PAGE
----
All in all, that’s all I’ve got.  It was just a mediocre performance.  Not good but not especially horrific.  And you can take that as an indication of the fact that we’ve seen some horrific starts, so we know what they look like, and this was not one of them, which speaks to its own issue but that’s a different story.  He had good movement on all of his pitches, but then he always does.  The fact that he can maintain that movement even when he’s off is part of what makes him the good pitcher he is.  But all I’m saying is that he may have gotten the win, but his loss column would’ve gotten a lot more attention had the offense not picked him up.

And by offense, I of course include Jays pitching.  After all, we must give credit where credit is due.  The first two innings of the game alone lasted for more than an hour, but if there was one person in Fenway Park who wasn’t about to complain, it was John Lackey.

In the first, V-Mart singled in Scutaro and Pedroia, but most of the action happened in the second.  Beating the Jays at their own game, both literally and figuratively, we came up ten times and scored four runs on only one hit but six walks.  Morrow was out before the inning was over.  Roenicke came on in relief and proceeded to walk Beltre on four pitches.  That’s what I call a lack of command.  Six walks.  For all you Moneyball fans out there, this proves Michael Lewis’s point, no? Six walks in a single inning.  How ‘bout that.

As for the scoring plays themselves, Hermida scored on a bases-loaded walk to Perdroia.  Van Every scored when V-Mart grounded into a fielder’s choice, and Scutaro scored on Hill’s fielding error.  Papi singled in V-Mart.  Pedroia singled in Van Every in the third.

Scutaro walked twice.  Pedroia went two for four with a double and a walk.  Youk walked.  Beltre walked.  Hermida walked.  Van Every, of course, walked, and he made a spectacular catch, nabbing Buck’s foul popup literally against the wall in shallow right.  He was in because Drew was out with vertigo.

Okajima, Bard, and Papelbon combined for three hitless innings.  They threw seven, fourteen, and thirteen pitches, respectively, to finish their innings.  Yes, Okajima threw only seven pitches.  Seven for three groundouts.  It was a gem of an appearance, really.  Probably his best inning all season.  Reminded me of how lights-out he was in 2007, actually.  Bard faced four batters (he walked one).  Paps struck out leadoff man Lewis en route to a one-two-three ninth.  He’s converted all of his save opportunities so far this year.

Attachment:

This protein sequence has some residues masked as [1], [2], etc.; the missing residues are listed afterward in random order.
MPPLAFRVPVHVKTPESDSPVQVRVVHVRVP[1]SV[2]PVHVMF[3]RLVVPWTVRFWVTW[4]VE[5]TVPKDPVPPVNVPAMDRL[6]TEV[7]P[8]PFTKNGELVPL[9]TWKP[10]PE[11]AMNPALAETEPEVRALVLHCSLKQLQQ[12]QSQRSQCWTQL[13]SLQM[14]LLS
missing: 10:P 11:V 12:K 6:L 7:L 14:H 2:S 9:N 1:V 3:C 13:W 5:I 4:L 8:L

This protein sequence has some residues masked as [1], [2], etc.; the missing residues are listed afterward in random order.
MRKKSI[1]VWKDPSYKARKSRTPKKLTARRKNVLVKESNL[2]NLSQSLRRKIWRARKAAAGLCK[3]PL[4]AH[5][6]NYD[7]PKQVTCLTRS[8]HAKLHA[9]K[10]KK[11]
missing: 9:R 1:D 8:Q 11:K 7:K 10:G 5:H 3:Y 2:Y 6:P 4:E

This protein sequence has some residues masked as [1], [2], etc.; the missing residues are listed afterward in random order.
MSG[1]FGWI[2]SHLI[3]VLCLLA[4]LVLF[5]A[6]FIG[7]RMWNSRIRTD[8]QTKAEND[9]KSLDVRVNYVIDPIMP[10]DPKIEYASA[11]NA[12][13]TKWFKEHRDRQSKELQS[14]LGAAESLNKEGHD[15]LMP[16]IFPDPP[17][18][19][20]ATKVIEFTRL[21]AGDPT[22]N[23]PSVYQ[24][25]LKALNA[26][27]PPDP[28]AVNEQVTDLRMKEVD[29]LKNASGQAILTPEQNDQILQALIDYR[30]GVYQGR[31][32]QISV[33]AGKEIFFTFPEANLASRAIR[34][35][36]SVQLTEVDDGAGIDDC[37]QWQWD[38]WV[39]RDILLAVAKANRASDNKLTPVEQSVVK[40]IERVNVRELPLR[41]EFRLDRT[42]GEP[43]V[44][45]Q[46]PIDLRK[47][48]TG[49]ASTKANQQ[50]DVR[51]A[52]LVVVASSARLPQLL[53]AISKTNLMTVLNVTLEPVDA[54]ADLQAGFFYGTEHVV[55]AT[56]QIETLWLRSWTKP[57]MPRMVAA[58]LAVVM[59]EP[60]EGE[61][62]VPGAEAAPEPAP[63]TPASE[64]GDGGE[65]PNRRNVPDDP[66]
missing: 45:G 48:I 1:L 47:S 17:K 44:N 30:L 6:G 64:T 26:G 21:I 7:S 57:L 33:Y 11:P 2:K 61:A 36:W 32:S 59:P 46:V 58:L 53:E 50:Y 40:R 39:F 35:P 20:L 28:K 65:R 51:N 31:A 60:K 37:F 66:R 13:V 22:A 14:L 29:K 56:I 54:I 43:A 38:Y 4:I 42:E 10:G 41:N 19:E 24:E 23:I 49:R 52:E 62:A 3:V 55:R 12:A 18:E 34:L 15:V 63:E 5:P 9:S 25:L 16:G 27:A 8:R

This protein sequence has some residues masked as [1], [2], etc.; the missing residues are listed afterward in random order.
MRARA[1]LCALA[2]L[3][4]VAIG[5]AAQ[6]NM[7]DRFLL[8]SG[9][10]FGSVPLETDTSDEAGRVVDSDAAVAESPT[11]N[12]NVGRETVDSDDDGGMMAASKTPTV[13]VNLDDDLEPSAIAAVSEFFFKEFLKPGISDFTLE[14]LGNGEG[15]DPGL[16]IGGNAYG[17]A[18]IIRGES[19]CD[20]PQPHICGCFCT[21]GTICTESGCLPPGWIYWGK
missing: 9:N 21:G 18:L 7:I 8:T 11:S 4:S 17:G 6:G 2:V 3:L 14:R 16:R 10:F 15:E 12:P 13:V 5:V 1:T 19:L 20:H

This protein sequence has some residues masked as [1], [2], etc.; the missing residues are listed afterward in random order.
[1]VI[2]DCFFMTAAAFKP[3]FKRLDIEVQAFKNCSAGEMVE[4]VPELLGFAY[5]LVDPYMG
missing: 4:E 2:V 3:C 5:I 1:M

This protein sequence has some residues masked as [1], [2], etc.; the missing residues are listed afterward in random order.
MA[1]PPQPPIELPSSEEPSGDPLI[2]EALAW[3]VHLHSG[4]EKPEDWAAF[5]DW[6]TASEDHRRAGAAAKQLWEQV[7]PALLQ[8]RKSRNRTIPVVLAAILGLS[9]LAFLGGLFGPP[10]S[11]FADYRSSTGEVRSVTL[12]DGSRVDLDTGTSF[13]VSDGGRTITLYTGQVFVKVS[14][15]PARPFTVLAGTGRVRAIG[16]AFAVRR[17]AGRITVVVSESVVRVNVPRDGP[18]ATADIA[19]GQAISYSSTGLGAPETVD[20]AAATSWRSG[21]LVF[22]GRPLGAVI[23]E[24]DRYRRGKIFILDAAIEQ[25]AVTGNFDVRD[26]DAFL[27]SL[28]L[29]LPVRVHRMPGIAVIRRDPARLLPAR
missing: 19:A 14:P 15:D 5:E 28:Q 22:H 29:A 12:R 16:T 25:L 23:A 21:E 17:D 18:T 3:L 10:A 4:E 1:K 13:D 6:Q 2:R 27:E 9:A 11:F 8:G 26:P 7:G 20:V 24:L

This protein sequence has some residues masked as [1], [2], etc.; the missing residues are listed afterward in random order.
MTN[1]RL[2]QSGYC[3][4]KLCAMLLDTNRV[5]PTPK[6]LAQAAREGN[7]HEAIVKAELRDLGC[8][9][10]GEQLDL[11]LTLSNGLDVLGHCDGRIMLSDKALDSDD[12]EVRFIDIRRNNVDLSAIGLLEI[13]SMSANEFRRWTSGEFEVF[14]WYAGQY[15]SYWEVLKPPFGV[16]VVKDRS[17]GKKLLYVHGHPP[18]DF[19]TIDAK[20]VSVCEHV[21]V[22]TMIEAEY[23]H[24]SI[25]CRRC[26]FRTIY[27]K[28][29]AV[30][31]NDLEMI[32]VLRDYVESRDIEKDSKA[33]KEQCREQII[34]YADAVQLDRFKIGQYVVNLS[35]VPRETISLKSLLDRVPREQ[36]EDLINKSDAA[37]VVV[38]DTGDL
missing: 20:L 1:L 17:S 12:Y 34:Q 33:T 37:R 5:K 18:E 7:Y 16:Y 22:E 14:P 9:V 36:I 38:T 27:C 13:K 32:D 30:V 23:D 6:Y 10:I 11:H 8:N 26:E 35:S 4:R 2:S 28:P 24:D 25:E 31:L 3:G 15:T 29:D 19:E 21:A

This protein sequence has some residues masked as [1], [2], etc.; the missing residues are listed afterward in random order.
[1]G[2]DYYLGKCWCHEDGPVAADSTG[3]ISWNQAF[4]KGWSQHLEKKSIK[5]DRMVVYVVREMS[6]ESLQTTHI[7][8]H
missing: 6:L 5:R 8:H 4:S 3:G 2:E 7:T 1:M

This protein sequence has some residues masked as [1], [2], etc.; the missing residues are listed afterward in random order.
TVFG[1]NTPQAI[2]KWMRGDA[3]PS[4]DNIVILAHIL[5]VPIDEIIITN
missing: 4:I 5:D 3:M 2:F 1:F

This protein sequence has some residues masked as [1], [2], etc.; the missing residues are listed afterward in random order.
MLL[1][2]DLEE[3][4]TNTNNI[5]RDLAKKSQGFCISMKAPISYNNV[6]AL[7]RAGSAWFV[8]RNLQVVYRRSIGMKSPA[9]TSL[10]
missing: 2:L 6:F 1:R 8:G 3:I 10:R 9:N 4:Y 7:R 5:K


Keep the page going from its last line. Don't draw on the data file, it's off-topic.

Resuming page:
Also of note: Gonzalez’s fly off the Monster in the second was at first ruled a double.  Then it was reviewed, the first time that’s happened this season.  The call still stood, though, so it was pretty anticlimactic as play reviews go.

We continue to be undefeated against the Jays.  The final score was 7-6; we won three of those four games by one run, the other by two.  Dice-K is starting tomorrow, so I’m hoping he can rise to the occasion and allow us to continue that trend.  After that, Wake is returning to the rotation for a start opposite Marcum.  Apparently, this would’ve been the case anyway because Tito intended to rest Beckett no matter what, but it just so happens that this becomes oh so convenient due to the fact that Beckett tweaked his back while taking cuts in preparation for Interleague.  And thus, the age-old debate surfaces yet again.  I love Interleague because it’s an easy boost through the standings, but I don’t want my pitchers using muscles they didn’t even know they had and getting hurt in the process.  We’ll just have to hope for the best, I guess.

The Bruins tanked absolutely, getting shut out by and losing by four to the Flyers.  Next game on Wednesday.  We’ve come this far; let’s go farther.

Providence Journal

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So yesterday I called for a win.  A win is not what we got.  A win is epically not what we got.  A win is so far from what we got, the entire team forgot what winning meant and had to look it up in the dictionary before preparing for tonight.  In short, yesterday’s game was exactly like Friday’s game with one important difference: it was worse.

The final score was 14-3; the Yanks scored four more runs and we recorded one less hit.  Cue the frustration and despair.  Times ten.

Buchholz was not on.  You could tell after the first at-bat that this was going to be a long afternoon.  He gave up five earned runs on nine hits over nine hits, including a home run, with five walks and one strikeout.  He threw ninety-four pitches.  He managed to keep his ERA under four because he’s been doing well up to this point, but wow.  He had absolutely no command whatsoever.  His fastball topped out at about ninety-six miles per hour, which was good, and it was decently effective for strikes, but he’s an off-speed pitcher.  And none of his off-speed pitches were very effective, period.  As far as location is concerned, there pretty much wasn’t any.  He focused on the left half of the zone, with many of his pitches ending up outside it or below it.  Five walks in five innings.  He threw almost as many balls as strikes.  He threw at least twelve pitches in every inning he pitched, throwing a game high of twenty-six in the fifth.  But his least effective inning was definitely the fourth, when less than half of his pitches were strikes.  So that was pretty much his entire problem: he lost his command completely.  And when that happens, between the walks and the hits, you’re going to relinquish a good amount of runs.  He took the loss.